Thousands of Australian men have joined a viral selfie campaign to promote open conversations about suicide and mental health.
The #ItsOkayToTalk campaign has gathered momentum globally after UK rugby player Luke Ambler posted a selfie that encouraged his friends and teammates to start opening up.
Mr Ambler started the campaign after the sudden death of his brother-in-law.
Thousands of men worldwide have since posted their own selfies featuring an okay hand sign, as well as details of suicide statistics for men.
English comedian Ricky Gervais was one of the first to show his support for the campaign on social media.
Suicide is the leading cause of death for Australians aged between 15 to 44 years, according to the latest information from the Australian Bureau of Statistics.
Of the 2,864 Australians who took their own lives in 2014, three-quarters were men.
Jono Nicholas, chief executive of online support service ReachOut, said while there was no single solution to Australia’s suicide rate, the campaign helped get people talking.
“This is a national tragedy that suicide is the leading cause of death of young people,” Mr Nicholas said.
“The more we can get people feeling comfortable about mental health, the more we can get people feeling that they can get help and get care, it gives people hope, that’s the critical thing.”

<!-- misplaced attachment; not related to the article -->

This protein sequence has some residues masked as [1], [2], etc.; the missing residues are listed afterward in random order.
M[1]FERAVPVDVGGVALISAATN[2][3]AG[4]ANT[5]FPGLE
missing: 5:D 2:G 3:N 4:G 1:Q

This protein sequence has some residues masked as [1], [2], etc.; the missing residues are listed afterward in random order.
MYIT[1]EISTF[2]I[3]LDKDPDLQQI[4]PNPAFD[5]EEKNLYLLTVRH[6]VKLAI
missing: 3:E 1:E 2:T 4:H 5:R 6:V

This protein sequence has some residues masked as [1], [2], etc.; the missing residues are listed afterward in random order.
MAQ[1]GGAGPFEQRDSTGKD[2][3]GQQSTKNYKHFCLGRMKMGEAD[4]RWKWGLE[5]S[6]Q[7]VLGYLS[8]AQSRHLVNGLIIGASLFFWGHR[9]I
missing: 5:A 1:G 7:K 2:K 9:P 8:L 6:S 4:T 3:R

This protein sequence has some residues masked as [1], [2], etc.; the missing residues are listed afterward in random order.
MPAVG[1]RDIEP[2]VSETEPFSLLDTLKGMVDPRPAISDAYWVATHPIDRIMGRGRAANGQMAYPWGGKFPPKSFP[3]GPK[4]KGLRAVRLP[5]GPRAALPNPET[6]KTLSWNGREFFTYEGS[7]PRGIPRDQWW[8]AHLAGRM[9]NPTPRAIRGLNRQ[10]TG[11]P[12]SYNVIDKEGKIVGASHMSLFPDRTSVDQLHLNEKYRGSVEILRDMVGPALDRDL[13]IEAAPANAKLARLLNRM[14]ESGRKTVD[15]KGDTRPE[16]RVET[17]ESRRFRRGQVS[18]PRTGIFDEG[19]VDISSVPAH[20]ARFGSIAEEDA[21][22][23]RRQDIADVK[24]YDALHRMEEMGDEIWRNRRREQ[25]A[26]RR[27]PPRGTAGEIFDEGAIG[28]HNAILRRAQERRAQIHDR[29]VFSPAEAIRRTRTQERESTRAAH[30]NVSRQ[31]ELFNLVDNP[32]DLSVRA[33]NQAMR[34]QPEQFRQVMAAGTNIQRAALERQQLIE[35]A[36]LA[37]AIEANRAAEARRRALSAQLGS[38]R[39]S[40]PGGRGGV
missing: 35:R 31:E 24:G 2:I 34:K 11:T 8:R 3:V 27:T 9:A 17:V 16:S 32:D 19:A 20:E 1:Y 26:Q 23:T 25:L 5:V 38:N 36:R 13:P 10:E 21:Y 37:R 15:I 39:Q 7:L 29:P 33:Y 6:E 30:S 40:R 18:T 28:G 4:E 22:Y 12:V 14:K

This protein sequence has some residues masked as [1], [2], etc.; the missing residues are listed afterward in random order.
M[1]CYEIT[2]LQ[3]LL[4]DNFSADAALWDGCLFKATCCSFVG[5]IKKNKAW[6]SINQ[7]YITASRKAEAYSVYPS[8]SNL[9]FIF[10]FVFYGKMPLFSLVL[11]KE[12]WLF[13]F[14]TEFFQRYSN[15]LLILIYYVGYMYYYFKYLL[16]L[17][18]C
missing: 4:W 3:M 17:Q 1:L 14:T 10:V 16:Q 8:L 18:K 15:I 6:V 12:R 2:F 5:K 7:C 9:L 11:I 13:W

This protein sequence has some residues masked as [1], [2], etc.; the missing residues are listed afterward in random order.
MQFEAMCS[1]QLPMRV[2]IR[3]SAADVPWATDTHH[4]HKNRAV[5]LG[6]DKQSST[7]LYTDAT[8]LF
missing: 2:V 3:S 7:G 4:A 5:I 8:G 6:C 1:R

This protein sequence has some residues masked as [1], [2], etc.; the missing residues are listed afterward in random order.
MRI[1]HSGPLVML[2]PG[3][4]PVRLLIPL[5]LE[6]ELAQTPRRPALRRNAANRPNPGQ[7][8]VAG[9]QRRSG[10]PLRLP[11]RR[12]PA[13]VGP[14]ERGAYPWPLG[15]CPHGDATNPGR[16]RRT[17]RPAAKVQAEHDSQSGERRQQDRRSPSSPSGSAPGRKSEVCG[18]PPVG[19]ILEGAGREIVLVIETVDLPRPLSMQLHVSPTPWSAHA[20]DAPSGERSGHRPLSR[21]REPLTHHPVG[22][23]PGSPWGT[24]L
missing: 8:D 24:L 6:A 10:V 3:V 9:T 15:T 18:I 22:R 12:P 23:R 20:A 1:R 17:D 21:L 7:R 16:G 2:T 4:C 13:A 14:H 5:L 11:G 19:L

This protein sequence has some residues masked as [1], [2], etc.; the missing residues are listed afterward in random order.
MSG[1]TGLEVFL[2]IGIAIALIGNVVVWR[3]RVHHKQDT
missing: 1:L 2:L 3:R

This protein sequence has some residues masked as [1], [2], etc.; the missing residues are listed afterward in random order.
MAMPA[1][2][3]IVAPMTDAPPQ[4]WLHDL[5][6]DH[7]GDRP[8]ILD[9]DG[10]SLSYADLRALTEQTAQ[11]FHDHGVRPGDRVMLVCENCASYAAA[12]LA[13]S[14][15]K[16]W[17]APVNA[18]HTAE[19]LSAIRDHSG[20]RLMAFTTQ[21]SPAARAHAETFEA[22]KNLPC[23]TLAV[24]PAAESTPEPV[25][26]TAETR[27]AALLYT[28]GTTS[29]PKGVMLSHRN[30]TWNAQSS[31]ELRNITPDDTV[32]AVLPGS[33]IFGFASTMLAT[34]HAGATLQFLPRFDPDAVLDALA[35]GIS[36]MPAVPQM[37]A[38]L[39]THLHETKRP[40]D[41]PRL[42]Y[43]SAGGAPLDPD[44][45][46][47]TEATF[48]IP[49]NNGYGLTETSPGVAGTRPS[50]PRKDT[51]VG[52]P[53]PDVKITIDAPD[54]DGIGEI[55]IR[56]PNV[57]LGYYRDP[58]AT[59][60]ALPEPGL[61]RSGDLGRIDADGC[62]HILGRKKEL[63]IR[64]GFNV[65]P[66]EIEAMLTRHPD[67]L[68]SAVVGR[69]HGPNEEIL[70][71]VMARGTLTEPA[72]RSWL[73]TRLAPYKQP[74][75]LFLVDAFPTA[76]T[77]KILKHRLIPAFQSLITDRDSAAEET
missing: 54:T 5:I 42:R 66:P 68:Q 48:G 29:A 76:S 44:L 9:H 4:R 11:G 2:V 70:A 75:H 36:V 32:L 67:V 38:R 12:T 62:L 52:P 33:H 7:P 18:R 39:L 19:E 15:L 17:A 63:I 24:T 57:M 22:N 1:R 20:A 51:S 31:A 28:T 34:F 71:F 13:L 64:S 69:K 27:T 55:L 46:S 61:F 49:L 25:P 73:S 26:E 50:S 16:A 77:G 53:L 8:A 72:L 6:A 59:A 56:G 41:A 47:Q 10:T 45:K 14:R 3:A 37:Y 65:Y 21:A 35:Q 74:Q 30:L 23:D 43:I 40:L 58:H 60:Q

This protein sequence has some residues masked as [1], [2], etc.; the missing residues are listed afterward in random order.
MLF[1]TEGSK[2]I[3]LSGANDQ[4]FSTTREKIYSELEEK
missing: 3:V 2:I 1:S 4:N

ReachOut supports young people through a range of issues, including mental health.
Mr Nicholas said the ability to connect people through online mediums and social platforms was changing the way young people sought support.
“The connections you can make through social media just mean that we can engage a lot more people than would ever be engaged in traditional campaigns,” Mr Nicholas said.
“I think the advantages of technology and anonymity has provided a great and easy access point.”
There is no anonymity in the selfie campaign but thousands of Australian men, including NRL player Beau Ryan and firefighters from the Burnside Country Fire Station in South Australia have shown their support for #ItsOkayToTalk regardless.
Mr Nicholas said suicide did not discriminate on the basis of age, gender or circumstances.
“At at any one time it affects one five people,” Mr Nicholas said.
“It’s the same in the UK, it’s the same in India, it’s the same in Australia.”
Perth man David Kilby posted on Facebook: “I’m not one for this sort of thing, but awareness on the topic of mental health is something close to my heart. Let’s remove the stigma attached to this topic.”
This article first appeared on ‘ABC’ on 20 August 2016.
— Lifeline_WA (@Lifeline_WA) August 18, 2016
— Junior Roqica (@JuniorRoqica) August 19, 2016
— Paul Griffiths (@Griffindares) August 21, 2016
— ABC News Perth (@abcnewsPerth) August 20, 2016